June 01, 2018

Horse 2417 - Blinking Green In A Sea Of Red

I am convinced that if you could graph out the central characteristics and motivations of most human beings, the absolutely essential elements of wanting to love and be loved, to have a roof over one's head, clothes on one's back, food on the table, and wanting these things for our families, friends, communities and the nation (with varying degrees of importance), are pretty well much common to everyone. I don't think that when it comes to the absolute basic elements which make us human and define our humanity, that we differ that much at all.
When it comes to layering things like character traits, abilities and expectations, we start to differ wildly. Once you start layering things on top of all that like personal preferences, tastes, interests, what we find entertaining, challenging, empowering, and fulfilling, then although you might find broad trends and correlations, you're now looking at very fuzzy things with overlap which all might broadly look sort of similar but are actually all individual points of data and more importantly, all individual people who are different.
And then you get one data point in a sea which is just plain weird. It is like watching a television screen and noticing that one green pixel in a sea of red, and no matter what the picture is, it's still weird. Mostly you can ignore it but sometimes you wonder what's going on. It's even weirder when know that you are the pixel or the odd data point in question because even though you can give completely sensible answers to any someone's questions, it's like your very existence has somehow interfered with the forces of nature.
I am that pixel.

Reasonably often we get clients at work who drop off their tax returns and will want to have a chat. That's normal for normal people because that's what normal people do. Don't worry, I am not so much of an abhoration that I think that having a chat is strange. See my opening paragraph - people want to love and be loved; they also have a need for validation, I think that's true for all of us in the many environments and conditions that we find ourselves in, the professional realm of commerce included, on both sides of the interaction.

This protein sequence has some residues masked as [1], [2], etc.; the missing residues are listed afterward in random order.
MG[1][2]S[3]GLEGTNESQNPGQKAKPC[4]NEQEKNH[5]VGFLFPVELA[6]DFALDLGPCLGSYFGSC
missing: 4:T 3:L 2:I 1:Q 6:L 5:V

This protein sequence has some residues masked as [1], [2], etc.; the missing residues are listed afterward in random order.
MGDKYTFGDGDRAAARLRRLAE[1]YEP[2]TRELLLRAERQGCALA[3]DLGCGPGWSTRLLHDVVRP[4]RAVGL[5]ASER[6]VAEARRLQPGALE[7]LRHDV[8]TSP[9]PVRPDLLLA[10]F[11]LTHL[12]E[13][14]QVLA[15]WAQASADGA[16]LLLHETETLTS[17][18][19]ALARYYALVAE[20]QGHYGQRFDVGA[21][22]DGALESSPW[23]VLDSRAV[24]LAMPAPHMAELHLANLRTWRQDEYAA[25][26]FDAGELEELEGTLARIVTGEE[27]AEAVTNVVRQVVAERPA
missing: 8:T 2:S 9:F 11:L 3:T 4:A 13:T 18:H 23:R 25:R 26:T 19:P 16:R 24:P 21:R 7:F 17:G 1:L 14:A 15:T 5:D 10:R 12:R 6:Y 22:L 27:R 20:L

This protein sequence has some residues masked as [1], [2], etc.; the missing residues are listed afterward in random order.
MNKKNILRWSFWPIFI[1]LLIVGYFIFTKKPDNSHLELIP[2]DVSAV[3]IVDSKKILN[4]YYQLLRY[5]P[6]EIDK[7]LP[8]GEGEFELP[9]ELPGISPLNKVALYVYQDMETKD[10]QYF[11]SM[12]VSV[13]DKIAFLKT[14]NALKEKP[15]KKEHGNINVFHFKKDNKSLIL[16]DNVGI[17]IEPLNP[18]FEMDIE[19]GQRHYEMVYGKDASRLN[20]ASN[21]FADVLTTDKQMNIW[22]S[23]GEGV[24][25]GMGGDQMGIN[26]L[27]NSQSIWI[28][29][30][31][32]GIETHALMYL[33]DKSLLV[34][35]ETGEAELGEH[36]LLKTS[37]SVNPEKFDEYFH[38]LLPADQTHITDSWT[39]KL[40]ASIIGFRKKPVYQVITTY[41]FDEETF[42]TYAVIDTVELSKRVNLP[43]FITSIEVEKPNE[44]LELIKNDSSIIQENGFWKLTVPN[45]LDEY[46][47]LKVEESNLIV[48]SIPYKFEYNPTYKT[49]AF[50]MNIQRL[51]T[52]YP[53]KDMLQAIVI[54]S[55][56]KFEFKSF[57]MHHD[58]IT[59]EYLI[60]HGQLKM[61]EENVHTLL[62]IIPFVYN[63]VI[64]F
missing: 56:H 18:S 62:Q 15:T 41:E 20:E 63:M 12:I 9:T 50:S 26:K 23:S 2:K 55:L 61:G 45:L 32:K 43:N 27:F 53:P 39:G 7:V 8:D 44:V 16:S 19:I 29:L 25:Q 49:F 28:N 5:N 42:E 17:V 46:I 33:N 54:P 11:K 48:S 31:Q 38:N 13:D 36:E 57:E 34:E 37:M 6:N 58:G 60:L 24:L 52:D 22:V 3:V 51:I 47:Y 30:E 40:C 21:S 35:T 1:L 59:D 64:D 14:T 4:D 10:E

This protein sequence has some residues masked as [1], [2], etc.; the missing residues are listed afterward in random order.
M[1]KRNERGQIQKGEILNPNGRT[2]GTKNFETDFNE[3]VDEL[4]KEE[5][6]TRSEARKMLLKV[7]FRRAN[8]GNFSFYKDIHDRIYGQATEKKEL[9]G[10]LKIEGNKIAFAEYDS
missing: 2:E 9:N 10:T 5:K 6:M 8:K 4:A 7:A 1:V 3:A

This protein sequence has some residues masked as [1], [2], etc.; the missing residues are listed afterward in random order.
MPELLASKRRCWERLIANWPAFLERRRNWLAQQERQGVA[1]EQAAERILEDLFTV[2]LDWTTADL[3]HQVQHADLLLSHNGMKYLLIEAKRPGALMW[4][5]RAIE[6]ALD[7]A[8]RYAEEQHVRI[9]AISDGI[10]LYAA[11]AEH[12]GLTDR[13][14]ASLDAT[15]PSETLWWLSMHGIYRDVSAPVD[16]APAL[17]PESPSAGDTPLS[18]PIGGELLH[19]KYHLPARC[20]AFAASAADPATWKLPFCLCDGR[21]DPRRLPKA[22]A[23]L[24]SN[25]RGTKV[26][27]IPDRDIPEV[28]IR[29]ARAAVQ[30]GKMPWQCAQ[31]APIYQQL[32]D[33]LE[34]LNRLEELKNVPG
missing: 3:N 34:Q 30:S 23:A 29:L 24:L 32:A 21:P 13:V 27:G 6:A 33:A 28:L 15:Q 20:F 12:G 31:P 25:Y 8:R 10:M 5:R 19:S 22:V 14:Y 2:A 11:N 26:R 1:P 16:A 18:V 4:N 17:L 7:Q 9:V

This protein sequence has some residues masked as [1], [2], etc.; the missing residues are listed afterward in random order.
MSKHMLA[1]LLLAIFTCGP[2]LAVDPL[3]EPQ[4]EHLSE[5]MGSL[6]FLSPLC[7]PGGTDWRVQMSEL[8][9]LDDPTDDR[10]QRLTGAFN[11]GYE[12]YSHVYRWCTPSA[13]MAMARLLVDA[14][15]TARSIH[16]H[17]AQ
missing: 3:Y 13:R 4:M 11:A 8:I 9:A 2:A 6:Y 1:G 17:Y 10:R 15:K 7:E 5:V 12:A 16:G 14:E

On Tuesday though, we had some clients talking about how they'd been to Noumea and invariably one of them told me that I would totally love it and wanted to press some questions, most of which I couldn't really answer since they were outside any field of my experience and I was given a series of looks as though I was some kind of Epsilon semi-moron until finally I said "that's all right, I don't really like the beach; I much prefer the cold". I explained that I would really love to be in a place that was cold in the winter, and that sent the conversation off on another tangent which was fine but the nature of how we got there kind of left me in a place where I didn't want to be put on the spot like that.
This pixel was blinking green in a sea of red.

Of course I'm made aware of issues like class and economic means on an almost daily basis due to the fact that that is that is the nature of my job and so I don't hold that against people because I think that there is a massive degree of randomness in the world (or at least what seems like randomness because we can not possibly conceive of all the factors that go together) which determines where we happen to be in life, but what continually amazes me is almost a blind refusal of people to imagine others complexly, and that all of us are a mass of contradiction and confusion when it comes to a great deal many things.